Raising/Selecting TF bees

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So I have not used chemicals for ... five years now I guess.  And I have more bees each year than the year previous. And I'm starting to think about growing a little bit.
I took a queen rearing class several years ago, and the (excellent) teacher had a short list of priorities he selects for when choosing queen mothers.  In another sort of class I learned that "a goal not written down is just a dream" so here is my list of priorities, and some specific collectible data that would serve as metrics of those traits.

your comments are welcome!!

Matt?s Ideal Honey Bees (Charlotte NC)

> is gentle to kids, pets, birds and lawnmowers
   > may be hostile to robber bees
   > ok if pissy to beekeeper, but relaxes with smoke.

> Starts early in the year, ASAP after Winter Solstice
   > hoards pollen in the Autumn
   > responds to stimulus feeding
   > decent brood nest Feb 1
   > wants to swarm early

> Manages/jails SHB
   > happy in a solid box, small entrance
   > lots of propolis and lots and lots of propolis

> Manages varroa directly
   > method (ankle biting, grooming, pupae uncapping etc) is not important
   > low mite counts throughout summer
   > no spikes/bombs
   > patchy brood pattern ok in summer

> Diverse weather hardy   
   > no brood disease ever except beekeeper error
   > no nosema ever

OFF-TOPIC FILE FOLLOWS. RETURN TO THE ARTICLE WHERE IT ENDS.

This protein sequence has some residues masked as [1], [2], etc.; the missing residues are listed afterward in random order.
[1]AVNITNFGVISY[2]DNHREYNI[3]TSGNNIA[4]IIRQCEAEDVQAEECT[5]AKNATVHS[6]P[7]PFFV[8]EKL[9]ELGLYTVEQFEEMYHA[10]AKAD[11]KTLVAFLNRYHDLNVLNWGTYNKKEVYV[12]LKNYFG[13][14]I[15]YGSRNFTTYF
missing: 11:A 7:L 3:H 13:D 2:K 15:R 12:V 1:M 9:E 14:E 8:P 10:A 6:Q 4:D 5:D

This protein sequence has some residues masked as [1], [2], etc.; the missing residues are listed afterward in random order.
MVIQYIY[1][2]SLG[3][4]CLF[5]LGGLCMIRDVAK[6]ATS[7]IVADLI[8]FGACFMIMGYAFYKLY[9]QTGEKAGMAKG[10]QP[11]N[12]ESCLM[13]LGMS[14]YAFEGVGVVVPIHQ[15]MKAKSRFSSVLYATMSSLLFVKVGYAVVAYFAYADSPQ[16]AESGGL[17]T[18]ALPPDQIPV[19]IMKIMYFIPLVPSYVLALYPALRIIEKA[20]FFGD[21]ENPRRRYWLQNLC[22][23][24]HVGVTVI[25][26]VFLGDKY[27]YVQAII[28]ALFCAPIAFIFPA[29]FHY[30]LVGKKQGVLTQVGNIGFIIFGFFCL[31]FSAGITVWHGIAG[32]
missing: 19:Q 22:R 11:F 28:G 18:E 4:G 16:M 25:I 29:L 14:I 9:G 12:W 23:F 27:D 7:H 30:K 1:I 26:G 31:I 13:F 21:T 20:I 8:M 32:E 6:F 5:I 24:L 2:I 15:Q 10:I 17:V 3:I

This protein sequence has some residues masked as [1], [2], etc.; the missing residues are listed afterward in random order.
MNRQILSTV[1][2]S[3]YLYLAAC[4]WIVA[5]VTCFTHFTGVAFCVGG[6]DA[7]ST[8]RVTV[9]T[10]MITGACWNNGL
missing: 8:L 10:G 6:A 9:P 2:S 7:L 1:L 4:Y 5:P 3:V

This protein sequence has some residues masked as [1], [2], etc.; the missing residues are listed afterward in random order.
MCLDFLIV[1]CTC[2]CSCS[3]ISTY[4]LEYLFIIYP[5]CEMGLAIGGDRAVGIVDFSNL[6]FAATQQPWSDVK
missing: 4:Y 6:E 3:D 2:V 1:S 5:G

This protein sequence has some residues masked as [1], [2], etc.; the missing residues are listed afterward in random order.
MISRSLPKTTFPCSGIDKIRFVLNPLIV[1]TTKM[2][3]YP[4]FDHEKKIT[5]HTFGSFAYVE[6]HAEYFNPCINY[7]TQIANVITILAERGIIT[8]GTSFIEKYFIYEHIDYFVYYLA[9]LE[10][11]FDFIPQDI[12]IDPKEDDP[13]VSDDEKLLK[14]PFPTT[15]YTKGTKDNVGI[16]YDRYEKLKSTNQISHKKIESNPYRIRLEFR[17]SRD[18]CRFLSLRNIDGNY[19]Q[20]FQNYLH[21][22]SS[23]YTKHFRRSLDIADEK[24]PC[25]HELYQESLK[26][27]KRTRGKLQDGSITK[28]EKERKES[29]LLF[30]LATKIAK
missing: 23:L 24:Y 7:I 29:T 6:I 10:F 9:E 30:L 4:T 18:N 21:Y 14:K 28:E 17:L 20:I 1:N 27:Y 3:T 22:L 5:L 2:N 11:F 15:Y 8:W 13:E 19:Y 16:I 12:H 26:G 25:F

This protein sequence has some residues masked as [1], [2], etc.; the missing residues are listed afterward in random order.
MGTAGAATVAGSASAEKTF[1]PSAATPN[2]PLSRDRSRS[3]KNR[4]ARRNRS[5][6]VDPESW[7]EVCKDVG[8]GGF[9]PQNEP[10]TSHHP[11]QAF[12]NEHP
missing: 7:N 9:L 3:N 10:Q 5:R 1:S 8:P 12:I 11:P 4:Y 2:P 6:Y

> tidy interior cavity (clean floor)
   > lots of propolis
   > less brood in dearth and Winter

> Make some honey!
   > April 1 weight over brood box
   > June 30 weight over brood box
   > Mid-September brood box weight

I don't understand the "Make some honey" category.

I was thinking of data points. For weight above the brood box, put the scale under the first super.

Sent from my SM-J737P using Tapatalk

If you are using all mediums the brood area will cover 2 to 3 boxes and the top box will probably be a mixture.  I think you are better off weighing the whole hive and subtracting out a fixed number based on the brood area size.

William Bagwell:
Interesting list! Agree with most of it and too new to quibble about the
rest. Aw, when has that ever stopped me :wink:

Knowing the method of varroa management is important for at least one reason.
When adding diversity they should have different mechanisms. Be kind of
foolish to buy bees / queens from five different sources that all use the
same method when you do not (yet) know which one(s) will work best in your

Speaking of which just how do you tell? Aware of a pin prick test, but think it is more for hygienic in general and not varroa sensitive hygienic (VSH) Also looking for evidence of damage to fallen mites. What is the cheapest way to look, will a hand lens work?

Personally word rather have just a propolis hive or two rather than all of them. But understand your reasoning since it is supposed to be healthy for the bees. Pollen is good and plan to run a trap next year.


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